Since pandemic restrictions began to be lifted, administrative businesses can begin trading again and supplying their valuable services to customers but there are storm clouds gathering on the horizon.
The furlough scheme is finally being wound up at the end of September which means businesses either have to bring their furloughed workers back on full pay or implement redundancies.
Any bounce back loan or CBILS arrears will continue to grow if they’re not being paid and any outstanding VAT arrears from their suspension in 2020 are now due too.
Creditors will also be able to begin to take action to reclaim unpaid debts from September 30th too, allowing them to seek statutory demands and winding up petitions if not paid within 21 days of receipt.
Chris Horner, Insolvency Director with BusinessRescueExpert.co.uk said: “Administrative businesses have had one of the worst hands dealt to them during the pandemic and lockdown.
“A lot of them didn’t qualify for any support other than bounce back loans and repaying these could become one of the biggest challenges businesses face this and next year if they aren’t able to trade like they did before.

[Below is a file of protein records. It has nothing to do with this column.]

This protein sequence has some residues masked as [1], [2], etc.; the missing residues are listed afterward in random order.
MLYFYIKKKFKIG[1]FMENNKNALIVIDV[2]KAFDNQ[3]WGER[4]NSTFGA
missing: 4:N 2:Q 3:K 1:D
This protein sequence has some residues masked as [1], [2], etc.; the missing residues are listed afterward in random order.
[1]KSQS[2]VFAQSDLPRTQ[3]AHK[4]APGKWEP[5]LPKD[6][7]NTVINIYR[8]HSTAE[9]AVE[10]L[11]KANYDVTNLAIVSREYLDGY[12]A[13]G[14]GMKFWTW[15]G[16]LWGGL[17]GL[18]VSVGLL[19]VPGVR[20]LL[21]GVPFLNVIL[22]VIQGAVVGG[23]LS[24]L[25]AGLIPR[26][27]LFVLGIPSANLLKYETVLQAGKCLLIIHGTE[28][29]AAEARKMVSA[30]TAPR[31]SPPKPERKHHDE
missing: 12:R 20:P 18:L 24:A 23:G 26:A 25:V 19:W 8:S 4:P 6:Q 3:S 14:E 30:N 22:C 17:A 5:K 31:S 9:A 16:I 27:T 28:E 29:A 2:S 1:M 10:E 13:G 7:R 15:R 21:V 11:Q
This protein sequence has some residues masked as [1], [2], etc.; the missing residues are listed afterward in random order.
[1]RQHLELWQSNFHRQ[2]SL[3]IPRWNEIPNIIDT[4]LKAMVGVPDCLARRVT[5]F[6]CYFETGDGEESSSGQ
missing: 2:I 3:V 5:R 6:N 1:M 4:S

“The travel industry is still in flux to put it mildly, hospitality and nightclubs are just reopening but will need to comply with new rules and regulations shortly with little guidance being given to their security on how they will be implemented.
“The shakeup in the commercial property sector will have big knock on effects for cleaning and landscaping businesses that service them so will make their financial forecasting nearly impossible to predict too.
“One thing administrative and service businesses can do is adapt and adapt quickly so they can use their talent and experience to take advantage of the little time left before September 30th and get some professional advice on how they can help themselves before so many rules change.
“A recovery strategy can work but only if it’s created and implemented now. This can include managing any unsustainable debt including bounce back loan arrears, VAT arrears or CBILS.”
A lot of people thought that by the end of September 2021, if not business as usual, we’d be at a stage of business getting back to usual.
But for many companies and sectors – especially administrative and support businesses – it really isn’t.
Debts have increased, more are appearing and the last protections from creditors are days away from being removed.
There could still be a practical way forward for a business in this position but only if they take the first step and get in touch to arrange some practical, professional advice.
We offer directors and business owners a free, initial consultation to set out their position and once we get a full understanding of the issues we face, we can work with them to create a strategy to meet and defeat these challenges.
But get in touch today because after September 30th, the choices might be harder still.